Overview of redox circulation battery chemistries, market gamers
Two weeks ago we investigated how redox flow batteries (RFB) stacked up to form lithium batteries. Today we dig deeper into the most important RFB technologies currently available or in development, starting with the most widely used and studied redox flow batteries (RFB), the vanadium redox flow batteries (VRFB). This analysis comes from the most recent report by IDTechEx “Redox Flow Battery 2020-2030: Forecast, Challenges, Opportunities”.
The vanadium redox flow battery (VRFB) was originally studied by NASA and further developed in the 1980s by the research group led by Maria Skyllas-Kazacos in New South Wales, Australia. It is the best researched and manufactured technology within redox flow battery technology today. In addition to different types of RFBs, the vanadium technology (and similarly the all-iron RFB) uses the same electroactive species (vanadium) with different oxidation states in both electrolytes. The following reactions take place during the loading and unloading of VRFBs:
The low circulation efficiency and the high vanadium cost (which directly impacts the electrolyte cost) are two of the main disadvantages of VRFBs. The electrolyte alone accounts for 30% to 40% of the total technology costs. To reduce the impact of vanadium costs on the overall system, more and more companies began working with vanadium miners. The aim of the cooperation is to improve the vanadium electrolyte performance by increasing the vanadium concentration (moles of vanadium per liter of electrolyte). This would make it possible to achieve the higher energy density of the battery and reduce costs.
According to the research conducted by IDTechEx, it was clear that some mining companies are interested in VRFB technology themselves. This is the case with the South African mining company Bushveld Minerals. Bushveld Minerals is in fact actively promoting the adoption of vanadium flow batteries across Africa. Outside the African countries, Bushveld supported the merger of two VRFB manufacturers (the English redT and the American Avalon Battery) and announced in 2019 that it would acquire a consistent stake in Enerox-CellCube, which was previously known as Gildemeister AG.
Although vanadium technology dominated the flow-through battery scenario, other redox flow-through batteries have been populating the market in recent years.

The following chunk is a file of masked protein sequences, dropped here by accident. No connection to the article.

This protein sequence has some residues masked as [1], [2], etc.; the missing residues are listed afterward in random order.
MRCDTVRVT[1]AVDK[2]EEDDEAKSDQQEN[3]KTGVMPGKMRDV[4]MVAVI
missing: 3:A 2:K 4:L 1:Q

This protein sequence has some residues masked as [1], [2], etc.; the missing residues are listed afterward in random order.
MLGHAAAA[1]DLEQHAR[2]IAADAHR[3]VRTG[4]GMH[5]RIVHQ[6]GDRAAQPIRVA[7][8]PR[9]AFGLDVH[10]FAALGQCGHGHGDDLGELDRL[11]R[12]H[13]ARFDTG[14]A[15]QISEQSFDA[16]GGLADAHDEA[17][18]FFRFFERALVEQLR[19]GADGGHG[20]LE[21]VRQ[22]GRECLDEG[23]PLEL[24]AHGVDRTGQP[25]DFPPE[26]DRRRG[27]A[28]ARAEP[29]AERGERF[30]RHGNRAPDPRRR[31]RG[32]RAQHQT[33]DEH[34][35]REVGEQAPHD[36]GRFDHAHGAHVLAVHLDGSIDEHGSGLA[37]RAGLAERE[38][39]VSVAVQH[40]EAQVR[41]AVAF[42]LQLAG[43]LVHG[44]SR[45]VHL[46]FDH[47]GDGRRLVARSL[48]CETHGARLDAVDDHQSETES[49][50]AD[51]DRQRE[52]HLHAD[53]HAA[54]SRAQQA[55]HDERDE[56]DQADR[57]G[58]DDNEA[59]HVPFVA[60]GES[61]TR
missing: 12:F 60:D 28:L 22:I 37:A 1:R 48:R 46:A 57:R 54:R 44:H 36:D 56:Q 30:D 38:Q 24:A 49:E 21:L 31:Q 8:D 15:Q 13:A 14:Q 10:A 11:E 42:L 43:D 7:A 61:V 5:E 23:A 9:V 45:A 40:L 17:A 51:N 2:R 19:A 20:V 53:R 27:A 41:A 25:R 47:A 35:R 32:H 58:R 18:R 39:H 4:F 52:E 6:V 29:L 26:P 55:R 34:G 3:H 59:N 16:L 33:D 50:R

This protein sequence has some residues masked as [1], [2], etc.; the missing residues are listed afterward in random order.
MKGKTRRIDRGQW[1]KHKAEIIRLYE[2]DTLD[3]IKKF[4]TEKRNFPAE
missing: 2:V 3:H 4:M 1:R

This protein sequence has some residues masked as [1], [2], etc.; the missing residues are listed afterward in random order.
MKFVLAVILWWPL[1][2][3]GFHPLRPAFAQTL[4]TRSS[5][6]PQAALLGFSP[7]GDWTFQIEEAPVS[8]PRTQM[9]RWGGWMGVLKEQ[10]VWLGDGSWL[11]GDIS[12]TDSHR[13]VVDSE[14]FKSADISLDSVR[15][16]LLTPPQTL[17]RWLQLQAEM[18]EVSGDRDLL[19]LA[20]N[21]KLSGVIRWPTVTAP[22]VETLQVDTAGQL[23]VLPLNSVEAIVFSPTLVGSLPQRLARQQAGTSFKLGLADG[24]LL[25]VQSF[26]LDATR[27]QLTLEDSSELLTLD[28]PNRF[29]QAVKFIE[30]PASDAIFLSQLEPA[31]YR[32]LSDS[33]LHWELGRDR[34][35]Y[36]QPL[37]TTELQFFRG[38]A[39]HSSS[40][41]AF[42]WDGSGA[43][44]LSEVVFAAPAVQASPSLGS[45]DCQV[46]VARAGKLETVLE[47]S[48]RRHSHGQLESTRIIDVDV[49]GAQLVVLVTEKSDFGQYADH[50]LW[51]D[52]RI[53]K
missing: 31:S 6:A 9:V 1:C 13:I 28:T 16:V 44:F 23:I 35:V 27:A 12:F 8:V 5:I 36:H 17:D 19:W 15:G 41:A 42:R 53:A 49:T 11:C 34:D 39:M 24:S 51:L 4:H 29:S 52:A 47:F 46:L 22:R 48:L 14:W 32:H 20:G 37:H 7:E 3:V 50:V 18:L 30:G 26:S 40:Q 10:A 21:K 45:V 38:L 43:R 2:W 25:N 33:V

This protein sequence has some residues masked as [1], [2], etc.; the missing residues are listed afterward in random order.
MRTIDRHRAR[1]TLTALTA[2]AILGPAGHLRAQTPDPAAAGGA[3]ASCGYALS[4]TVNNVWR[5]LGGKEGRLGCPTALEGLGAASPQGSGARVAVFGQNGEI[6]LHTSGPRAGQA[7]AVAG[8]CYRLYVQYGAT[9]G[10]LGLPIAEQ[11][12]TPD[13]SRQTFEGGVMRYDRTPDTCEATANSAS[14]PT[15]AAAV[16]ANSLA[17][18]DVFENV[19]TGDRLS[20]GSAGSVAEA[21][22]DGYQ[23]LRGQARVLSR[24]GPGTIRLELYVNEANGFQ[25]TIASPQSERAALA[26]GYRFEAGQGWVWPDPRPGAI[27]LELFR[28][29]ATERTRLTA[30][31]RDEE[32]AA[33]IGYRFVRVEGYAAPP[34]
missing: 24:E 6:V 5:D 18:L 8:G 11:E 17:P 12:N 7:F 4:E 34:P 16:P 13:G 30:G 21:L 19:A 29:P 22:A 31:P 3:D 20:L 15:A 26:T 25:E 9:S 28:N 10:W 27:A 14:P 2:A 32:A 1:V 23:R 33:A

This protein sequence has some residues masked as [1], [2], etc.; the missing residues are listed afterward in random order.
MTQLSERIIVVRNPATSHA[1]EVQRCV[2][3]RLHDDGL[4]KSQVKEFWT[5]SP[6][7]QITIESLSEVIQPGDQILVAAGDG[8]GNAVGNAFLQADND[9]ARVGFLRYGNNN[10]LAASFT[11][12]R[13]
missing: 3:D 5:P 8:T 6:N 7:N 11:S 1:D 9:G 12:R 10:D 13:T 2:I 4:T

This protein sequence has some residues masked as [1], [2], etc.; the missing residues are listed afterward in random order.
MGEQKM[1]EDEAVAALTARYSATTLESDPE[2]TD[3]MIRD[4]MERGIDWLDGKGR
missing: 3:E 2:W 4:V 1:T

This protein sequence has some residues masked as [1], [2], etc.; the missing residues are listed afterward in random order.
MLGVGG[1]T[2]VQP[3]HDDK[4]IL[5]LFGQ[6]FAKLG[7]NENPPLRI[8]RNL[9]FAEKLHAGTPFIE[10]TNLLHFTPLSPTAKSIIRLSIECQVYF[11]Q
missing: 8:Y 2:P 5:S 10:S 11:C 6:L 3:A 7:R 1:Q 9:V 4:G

Zinc bromine redox flow batteries (ZBB): In addition to the vanadium flow batteries, the zinc-bromine technology is the second in the rank of the technologies used.
Technically different from a VRFB, the ZBB are based on a solid zinc electrode and a liquid bromine electrolyte, which gives this technology a higher energy density than VRFBs.
With the Australian Redflow and America Primus dominating the scenario, this technology is slowly (but not too slowly) gaining its share of the flow battery market.
All-Iron Redox Flow Batteries (Fe-RFB): The promising all-iron RFB was developed by the American company ESS Inc. and is characterized by the use of iron as an electroactive species in both electrolytes (catholyte and anolyte). The inexpensive iron electrolyte brings a great cost advantage; although other constraints, such as hydrogen evolution, affect these types of batteries.
Organic redox flow batteries (ORFB): Another type of flow-through battery present in the scene are the organic flow-through batteries, which are technically similar to a VRFB but use an organic electrolyte.
While the vanadium flow batteries use an inorganic electrolyte based on vanadium salts, the ORFB – or sometimes also referred to as “metal-free flow battery” – is based on organic electrolytes such as quinone, pyridine or “TEMPO” (2,2,6 , 6-tetramethyl-1-piperidinyloxy) molecules.
Although they are getting closer to the market, several companies are developing this type of flow battery, including the German Jena batteries and the French Kemiwatt.
In addition, the European HIGREEW projects for the development of the ORFB are currently underway.
Other flow battery chemistry: The hydrogen-bromine flow-through battery has been on the market for a number of years and is one of the future redox flow-through batteries that is approaching the market. Behind the development of this technology was the Dutch company Elestor, which in 2019 received an investment of several million from the Dutch conglomerate Koolen Industries in addition to EIT Innoenergy, which invested in Elestor early on. In addition, the company is involved in the European MELODY project, which relates to the development of a sustainable redox flow battery technology that can effectively reduce the cost of electricity storage to support large-scale systems.
The increasing number of redox flow battery chemistries, along with the interest in this technology, increases competition. As highlighted in the IDTechEx report, the CAGR is around 30% expected over the next 10 years, although the increasing adoption of renewable energies and environmentally friendly measures to reduce pollutants could lead to greater adoption of this technology.